The course of dark adaptation of the human eye varies with the intensity used for the light adaptation which precedes it. Preadaptation to intensities below 200 photons is followed only by rod adaptation, while preadaptation to intensities above 4000 photons is followed first by cone adaptation and then by rod adaptation.
With increasing intensities of preadaptation, cone dark adaptation remains essentially the same in form, but covers an increasing range of threshold intensities. At the highest preadaptation the range of the subsequent cone dark adaptation covers more than 3 log units.
Rod dark adaptation appears in two types—a rapid and a delayed. The rapid rod dark adaptation is evident after preadaptations to low intensities corresponding to those usually associated with rod function. The delayed rod dark adaptation shows up only after preadaptation to intensities which are hundreds of times higher than those which produce the maximal function of the rods in flicker, intensity discrimination, and visual acuity. The delayed form remains essentially constant in shape following different intensities of preadaptation. However, its time of appearance increases with the preadaptation intensity; after the highest preadaptation, it appears only after 12 or 13 minutes in the dark.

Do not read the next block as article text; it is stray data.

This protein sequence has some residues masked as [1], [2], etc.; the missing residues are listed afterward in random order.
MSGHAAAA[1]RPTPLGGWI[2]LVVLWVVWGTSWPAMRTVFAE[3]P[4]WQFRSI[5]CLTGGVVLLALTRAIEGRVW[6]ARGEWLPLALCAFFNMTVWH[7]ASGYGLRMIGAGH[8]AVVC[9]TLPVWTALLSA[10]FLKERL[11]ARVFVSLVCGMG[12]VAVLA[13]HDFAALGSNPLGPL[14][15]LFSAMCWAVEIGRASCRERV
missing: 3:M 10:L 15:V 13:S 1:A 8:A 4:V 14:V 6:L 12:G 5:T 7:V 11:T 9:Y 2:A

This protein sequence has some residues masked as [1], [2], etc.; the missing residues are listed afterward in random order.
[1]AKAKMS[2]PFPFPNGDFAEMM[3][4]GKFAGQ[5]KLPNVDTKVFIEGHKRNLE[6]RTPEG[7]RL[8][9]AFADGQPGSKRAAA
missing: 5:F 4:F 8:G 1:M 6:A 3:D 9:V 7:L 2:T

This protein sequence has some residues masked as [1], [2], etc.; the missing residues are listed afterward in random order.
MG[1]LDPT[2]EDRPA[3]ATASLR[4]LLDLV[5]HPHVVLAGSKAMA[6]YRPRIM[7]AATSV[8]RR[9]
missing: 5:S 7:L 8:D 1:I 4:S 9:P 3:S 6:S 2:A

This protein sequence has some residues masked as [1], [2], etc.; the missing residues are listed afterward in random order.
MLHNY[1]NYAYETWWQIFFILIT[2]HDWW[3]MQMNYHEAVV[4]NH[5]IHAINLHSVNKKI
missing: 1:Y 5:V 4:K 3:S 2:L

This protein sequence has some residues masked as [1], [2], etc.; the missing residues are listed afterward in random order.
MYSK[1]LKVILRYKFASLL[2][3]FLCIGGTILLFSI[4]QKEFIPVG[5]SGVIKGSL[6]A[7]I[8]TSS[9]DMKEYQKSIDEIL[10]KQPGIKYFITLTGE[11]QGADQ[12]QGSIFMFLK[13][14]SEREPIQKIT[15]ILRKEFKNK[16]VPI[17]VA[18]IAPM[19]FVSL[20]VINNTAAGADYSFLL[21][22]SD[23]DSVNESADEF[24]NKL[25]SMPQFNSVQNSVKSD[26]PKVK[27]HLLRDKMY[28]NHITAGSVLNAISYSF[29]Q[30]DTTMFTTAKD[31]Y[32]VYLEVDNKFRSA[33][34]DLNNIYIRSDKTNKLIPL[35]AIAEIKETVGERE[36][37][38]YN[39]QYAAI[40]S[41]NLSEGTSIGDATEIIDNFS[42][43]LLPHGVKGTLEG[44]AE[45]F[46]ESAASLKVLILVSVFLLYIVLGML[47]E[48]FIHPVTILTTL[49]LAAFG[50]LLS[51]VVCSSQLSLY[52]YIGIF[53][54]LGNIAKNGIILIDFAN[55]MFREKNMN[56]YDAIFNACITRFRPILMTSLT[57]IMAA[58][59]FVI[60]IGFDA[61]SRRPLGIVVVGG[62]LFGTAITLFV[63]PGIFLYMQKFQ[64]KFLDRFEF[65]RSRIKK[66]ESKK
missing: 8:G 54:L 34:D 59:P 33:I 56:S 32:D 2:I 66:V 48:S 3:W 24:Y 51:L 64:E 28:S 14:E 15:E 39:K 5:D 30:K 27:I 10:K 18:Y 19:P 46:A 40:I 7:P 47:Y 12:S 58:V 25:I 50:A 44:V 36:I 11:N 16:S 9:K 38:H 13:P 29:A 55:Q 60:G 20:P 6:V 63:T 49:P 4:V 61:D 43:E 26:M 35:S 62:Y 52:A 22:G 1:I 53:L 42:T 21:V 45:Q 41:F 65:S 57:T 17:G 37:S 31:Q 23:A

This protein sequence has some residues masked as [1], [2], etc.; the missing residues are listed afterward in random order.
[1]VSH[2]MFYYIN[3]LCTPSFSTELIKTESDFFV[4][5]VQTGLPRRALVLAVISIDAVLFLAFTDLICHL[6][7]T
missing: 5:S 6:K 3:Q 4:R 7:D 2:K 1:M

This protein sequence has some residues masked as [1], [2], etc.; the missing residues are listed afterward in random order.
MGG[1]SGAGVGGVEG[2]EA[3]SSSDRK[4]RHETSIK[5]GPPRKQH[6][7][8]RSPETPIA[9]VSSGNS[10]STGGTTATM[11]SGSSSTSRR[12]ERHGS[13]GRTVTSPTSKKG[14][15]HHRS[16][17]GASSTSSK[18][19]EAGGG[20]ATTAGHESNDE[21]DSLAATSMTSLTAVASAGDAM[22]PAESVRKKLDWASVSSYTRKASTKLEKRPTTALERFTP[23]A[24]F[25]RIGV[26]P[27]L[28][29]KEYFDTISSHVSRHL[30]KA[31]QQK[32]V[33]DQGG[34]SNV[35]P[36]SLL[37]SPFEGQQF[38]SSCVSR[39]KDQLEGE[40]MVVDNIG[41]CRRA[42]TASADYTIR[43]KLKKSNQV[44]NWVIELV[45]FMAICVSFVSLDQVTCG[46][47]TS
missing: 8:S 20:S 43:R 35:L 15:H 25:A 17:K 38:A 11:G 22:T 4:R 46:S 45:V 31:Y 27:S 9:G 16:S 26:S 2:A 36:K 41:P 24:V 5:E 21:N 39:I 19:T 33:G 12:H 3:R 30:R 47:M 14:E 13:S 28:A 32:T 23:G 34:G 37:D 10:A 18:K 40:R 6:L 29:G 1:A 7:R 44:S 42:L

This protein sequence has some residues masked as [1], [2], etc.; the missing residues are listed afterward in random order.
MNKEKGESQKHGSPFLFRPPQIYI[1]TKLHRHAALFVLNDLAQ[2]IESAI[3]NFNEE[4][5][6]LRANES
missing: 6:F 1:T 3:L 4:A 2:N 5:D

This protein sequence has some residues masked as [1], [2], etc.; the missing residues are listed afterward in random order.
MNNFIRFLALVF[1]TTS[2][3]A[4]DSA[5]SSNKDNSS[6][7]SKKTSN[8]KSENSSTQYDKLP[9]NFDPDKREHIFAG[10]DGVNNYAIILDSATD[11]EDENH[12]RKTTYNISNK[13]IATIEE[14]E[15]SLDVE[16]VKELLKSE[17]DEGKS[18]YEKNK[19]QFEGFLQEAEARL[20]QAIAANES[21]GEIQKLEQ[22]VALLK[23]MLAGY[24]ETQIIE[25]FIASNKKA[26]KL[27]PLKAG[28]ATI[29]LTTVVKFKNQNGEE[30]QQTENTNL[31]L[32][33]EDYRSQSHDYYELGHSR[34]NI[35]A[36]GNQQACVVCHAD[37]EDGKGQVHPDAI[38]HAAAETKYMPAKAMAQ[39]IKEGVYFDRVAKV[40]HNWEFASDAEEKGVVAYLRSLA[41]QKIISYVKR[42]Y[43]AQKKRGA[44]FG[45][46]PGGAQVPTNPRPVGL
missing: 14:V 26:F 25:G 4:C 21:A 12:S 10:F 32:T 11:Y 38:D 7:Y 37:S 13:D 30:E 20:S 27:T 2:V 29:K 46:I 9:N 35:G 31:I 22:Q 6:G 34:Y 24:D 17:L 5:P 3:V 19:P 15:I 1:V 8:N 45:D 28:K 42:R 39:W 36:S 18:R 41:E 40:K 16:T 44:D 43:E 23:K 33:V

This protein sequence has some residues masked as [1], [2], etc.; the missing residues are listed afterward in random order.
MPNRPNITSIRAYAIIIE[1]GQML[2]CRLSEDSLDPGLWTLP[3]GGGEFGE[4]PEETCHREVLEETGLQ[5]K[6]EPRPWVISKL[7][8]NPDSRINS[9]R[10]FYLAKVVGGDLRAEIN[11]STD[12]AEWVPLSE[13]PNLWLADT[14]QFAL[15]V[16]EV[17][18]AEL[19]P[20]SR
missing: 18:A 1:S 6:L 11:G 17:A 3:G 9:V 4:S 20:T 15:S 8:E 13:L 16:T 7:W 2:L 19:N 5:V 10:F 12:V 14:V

These two modes of rod dark adaptation are probably the expression of two methods of formation of visual purple in the rods after its bleaching by the preadaptation lights.